Experts from Bitdefender have uncovered the Netrepser Cyber espionage campaign that compromised more than 500 Government organizations worldwide.
Security experts at Bitdefender uncovered a cyber espionage campaign that leverages a strain of malware dubbed Netrepser to target government organizations.
Netrepser Trojan samples were first discovered by the Bitdefender in May 2016, according to experts the analysis of the command and control (C&C) servers confirms that the malware had infected more than 500 computers, mainly government agencies.
The malware researchers haven’t found any evidence linking this cyber campaign to threat actors previously analyzed.
The Netrepser Trojan allows attackers to collect system information on the target system, record keystrokes, and to steal email and instant messaging passwords, session cookies and passwords from web browsers.
“Paired with advanced spear phishing techniques and the malware’s primary focus to collect intelligence and exfiltrate it systematically, we presume that this attack is part of a high-level cyber-espionage campaign,” states the report published by Bitdefender. “The piece of malware we look at in this report comes with quite an array of methods to steal information, ranging from keylogging to password and cookie theft. “
The malware used in the campaign was built around a legitimate recovery toolkit provided by Nirsoft, the malicious code leverages the Nirsoft email and instant messaging password recovery tools to steal email and IM passwords. The Netrepser Trojan also uses another Nirsoft utility to steal passwords stored in browsers.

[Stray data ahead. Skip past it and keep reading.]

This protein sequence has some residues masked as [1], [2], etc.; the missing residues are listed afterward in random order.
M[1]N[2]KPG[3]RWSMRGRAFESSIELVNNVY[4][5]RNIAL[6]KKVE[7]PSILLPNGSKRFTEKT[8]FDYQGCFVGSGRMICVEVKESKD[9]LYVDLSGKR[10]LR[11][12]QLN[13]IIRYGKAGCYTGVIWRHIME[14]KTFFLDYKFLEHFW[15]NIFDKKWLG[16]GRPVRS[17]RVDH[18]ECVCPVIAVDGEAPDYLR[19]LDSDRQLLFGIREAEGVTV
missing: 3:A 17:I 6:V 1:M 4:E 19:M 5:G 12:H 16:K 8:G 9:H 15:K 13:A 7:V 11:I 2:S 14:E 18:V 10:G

The malware used other legitimate tools such as the Sysinternal SDelete utility to delete files to prevent the recovery of forensic evidence and WinRAR to compress stolen data before sending it to the C&C.
One of the decoy documents was titled “Russia Partners Drafting guidelines (for directors’ discussion),” researchers also observed messages using files with Russian names that translated to “installation” and “Ural.”
Bitdefender hasn’t made any hypothesis about the threat actor behind the campaign, the experts only highlighted that some file paths used by the Trojan are also written in Cyrillic script.
“Because of the nature of these attacks, attribution is impossible unless we dig into the realm of speculation. Our technical analysis, however, has revealed that some documents and file paths this campaign is using are written in Cyrillic” concluded Bitdefender.